Foreign Policy Blogs

A Radical AIDS Plan?

Over at The New Republic John Talbott has a rather radical suggestion for how to end AIDS in Africa: “Compulsory testing and notification of every citizen.” Talbott is not a medical doctor nor is he an Africanist — his tagline lists him as “an author, former investman banker for Goldman Sachs, and former visiting scholar at UCLA's Anderson School in Los Angeles,” and his solution seems a bit simplistic and pie in the sky. The example he uses is Botswana, where there is a strong civil society and fairly wide access to antiretroviral drugs. he surmises that once people know they are infected, they will know to get service, which in Botswana might be more readily available than elsewhere.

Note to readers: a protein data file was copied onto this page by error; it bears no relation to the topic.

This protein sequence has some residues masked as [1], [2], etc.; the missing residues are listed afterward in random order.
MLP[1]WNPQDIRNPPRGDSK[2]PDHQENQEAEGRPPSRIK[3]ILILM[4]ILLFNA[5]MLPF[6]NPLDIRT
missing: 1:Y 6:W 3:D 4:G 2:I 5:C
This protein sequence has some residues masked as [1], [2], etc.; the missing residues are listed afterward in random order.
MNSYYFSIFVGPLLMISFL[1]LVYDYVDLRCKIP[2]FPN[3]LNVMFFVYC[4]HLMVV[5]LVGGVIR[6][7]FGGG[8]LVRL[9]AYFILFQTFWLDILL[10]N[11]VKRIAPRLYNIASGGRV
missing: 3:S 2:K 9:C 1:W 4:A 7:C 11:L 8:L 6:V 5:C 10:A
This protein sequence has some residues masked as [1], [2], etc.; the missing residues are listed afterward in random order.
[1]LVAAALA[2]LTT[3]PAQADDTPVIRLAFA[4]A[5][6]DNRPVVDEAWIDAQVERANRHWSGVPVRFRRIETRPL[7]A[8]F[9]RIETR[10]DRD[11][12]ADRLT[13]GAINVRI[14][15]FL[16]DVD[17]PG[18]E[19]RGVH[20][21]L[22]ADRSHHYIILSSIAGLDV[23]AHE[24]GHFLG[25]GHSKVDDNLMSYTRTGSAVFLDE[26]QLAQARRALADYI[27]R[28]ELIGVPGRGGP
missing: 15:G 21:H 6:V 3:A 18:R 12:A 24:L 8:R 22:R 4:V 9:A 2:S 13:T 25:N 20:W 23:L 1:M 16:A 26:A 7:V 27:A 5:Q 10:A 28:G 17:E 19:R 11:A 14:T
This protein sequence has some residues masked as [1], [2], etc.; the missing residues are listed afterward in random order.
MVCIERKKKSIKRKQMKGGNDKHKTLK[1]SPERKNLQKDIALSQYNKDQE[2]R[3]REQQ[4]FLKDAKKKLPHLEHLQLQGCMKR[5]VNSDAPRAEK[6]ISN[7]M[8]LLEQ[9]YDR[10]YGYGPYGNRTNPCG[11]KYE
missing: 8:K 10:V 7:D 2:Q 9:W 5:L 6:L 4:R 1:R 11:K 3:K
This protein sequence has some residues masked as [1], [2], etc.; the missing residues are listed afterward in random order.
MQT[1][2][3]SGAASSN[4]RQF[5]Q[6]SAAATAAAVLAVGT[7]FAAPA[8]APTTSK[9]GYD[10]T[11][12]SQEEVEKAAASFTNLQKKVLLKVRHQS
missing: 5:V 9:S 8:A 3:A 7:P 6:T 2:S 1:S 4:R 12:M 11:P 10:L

His solution is an provocative one on the theoretical level, though it does not take an especially fertile imagination to understand why compulsory medical exams, whether imposed from white outsiders or African leaders, might be construed as more than a little bit problematic. And what if, after diagnosing someone, the state does not follow up with a guarantee of treatment? Be sure to look at the discussion comments, in which an infectious disease doctor who is about to head to Namibia to deal with AIDS patients addresses Talbott's article, calling his solution “interesting if half-baked.”